May 242017
 

WW83We lost a good friend this weekend… a member of the family.  She was a pretty girl who was as loving as she was stubborn.  In the end, it was the stubborn that got her.  But I suppose we all have our faults, don’t we?

Cricket loved her family, of this I have no doubt.  She loved having her belly rubbed, as most dogs do, her ears were silky soft, and she had eyes that you couldn’t  help but smile at.  For those of you who have followed me for a while, you may recall that Bella and Cricket have had a long history of getting into dominance fights.  It got so bad last year that they had three bad fights in three months, and we were so afraid for Cricket’s safety that we actually tried to find another home for her.  The problem was that even though she was half Bella’s size, she was the one who kept pushing for dominance, which resulted in increasingly severe fights between the girls.

When MBH found a description of our problem in a book about dog behavior therapy, we found out that we had unwittingly been the cause of those fights.  We had two dogs of the same sex whom we treated equally.  We treated them like children.

Here’s a word of warning, people.  Dogs don’t think the same way we do.  Deep in our minds, we know that they are pack animals, and that they adopt us as members of the pack.  But all too often, we don’t know what this really means.  We call ourselves alphas, without understanding that this implies a ranking system.

The book explained that you can’t treat all dogs equally.  If you don’t establish which dog is dominant in the pack, they will often try to figure it out for themselves.  And the way they do that is by fighting.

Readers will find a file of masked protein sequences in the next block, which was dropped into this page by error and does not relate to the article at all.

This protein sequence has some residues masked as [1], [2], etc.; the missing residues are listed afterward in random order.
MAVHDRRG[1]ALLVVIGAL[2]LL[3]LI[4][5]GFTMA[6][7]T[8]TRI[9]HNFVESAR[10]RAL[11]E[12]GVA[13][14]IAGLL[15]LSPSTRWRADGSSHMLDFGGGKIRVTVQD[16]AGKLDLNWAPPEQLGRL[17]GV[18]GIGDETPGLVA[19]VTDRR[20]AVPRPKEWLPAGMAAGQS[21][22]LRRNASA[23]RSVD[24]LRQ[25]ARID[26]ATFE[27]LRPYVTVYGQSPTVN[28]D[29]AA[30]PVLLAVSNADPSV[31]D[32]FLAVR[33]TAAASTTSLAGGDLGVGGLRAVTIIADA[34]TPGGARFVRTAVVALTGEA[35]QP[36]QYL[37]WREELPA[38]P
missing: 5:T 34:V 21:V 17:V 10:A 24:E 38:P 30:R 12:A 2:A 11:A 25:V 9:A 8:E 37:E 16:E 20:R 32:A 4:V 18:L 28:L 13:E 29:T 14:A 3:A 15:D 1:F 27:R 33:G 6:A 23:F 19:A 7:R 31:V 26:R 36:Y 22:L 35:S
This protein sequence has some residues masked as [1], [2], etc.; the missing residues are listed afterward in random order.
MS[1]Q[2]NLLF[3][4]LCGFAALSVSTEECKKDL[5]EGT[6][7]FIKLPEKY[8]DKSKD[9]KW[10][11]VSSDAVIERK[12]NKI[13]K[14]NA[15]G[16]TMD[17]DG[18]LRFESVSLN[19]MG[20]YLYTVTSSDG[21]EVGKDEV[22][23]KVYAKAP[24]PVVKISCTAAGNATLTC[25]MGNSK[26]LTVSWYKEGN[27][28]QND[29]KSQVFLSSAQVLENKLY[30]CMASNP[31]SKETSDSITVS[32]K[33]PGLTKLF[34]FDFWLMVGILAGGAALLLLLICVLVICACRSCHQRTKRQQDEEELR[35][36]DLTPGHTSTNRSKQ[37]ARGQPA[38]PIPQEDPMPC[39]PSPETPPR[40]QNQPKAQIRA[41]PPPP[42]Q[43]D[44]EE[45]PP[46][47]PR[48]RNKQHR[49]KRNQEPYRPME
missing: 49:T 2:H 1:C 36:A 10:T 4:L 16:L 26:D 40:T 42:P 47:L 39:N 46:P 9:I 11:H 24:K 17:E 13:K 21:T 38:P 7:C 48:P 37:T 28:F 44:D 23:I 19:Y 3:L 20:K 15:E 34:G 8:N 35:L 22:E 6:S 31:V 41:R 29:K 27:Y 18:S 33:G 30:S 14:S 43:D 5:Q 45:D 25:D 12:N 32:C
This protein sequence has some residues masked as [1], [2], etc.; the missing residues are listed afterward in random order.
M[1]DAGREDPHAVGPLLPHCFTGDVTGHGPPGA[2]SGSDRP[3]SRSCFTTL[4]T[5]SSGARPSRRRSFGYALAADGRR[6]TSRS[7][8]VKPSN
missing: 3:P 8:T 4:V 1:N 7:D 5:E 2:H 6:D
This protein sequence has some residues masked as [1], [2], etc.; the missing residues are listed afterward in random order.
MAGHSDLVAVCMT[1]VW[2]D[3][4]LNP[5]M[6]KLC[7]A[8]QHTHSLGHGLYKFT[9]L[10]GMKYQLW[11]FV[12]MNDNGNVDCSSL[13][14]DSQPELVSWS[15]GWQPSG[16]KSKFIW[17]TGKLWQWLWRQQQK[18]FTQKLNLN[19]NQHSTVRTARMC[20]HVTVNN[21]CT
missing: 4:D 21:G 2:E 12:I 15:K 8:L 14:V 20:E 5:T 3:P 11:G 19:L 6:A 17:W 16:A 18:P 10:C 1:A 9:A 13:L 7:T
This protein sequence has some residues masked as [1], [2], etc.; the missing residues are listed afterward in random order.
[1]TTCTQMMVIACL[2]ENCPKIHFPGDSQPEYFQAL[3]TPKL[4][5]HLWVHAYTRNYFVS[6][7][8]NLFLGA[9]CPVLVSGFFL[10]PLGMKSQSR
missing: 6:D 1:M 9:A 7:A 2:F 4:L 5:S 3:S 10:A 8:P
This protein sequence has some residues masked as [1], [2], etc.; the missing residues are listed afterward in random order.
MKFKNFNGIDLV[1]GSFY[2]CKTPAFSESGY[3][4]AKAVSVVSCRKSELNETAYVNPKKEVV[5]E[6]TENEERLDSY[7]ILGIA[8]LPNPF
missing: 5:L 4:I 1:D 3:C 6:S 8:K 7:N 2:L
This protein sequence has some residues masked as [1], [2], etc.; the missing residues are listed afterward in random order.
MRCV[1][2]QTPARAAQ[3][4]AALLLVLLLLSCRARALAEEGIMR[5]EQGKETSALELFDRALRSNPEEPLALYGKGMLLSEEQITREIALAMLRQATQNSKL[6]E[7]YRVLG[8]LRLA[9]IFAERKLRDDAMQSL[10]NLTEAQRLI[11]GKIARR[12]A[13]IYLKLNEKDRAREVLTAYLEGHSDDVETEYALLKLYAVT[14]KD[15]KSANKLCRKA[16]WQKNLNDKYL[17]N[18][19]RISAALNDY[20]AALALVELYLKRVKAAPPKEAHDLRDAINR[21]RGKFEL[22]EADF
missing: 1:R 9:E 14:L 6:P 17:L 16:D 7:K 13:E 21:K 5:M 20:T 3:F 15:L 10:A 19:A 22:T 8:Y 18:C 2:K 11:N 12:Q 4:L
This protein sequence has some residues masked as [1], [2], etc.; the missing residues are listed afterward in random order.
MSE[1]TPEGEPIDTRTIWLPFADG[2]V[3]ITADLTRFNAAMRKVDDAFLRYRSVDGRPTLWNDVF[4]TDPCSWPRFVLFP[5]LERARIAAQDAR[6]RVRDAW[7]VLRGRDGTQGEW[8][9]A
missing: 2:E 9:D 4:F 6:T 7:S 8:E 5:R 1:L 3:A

We began a recommended training regimen, putting ourselves above them by not allowing them on the furniture, and not allowing ourselves to get on the floor with them.  Some of the fights had occurred when we were sitting on the floor with them, or when one of them was on the furniture with us.  According to the information we read, this encouraged them to think of themselves as our equals.  We refused to pet them when they nudged our hands (and this one was really tough) because it meant that they were initiating the affection, in essence telling us what to do.

We stopped petting them at all unless they first “earned” the affection by sitting, laying down, or in some other way doing as they were told.  This taught them that good behavior was rewarded.

And for the safety of the whole pack, we had to choose one dog to be dominant over the other.  Since it was painfully obvious that Bella could kill Cricket if it came down to it, we picked Bella as “top dog”.  We fed Bella first, let her go to bed first, walked her in front of Cricket… even showed Bella affection first.  It was hard not to think of the new regimen as “cold” or “mean”, but dogs are more comfortable with an established pecking order.  And while it was difficult not to love on the cute little girl when she looked up at you with those eyes, we had to realize that the reason we did it was to keep her from picking fights that she couldn’t win.

And it seemed to work.  Their last fight was almost a year ago… until this weekend.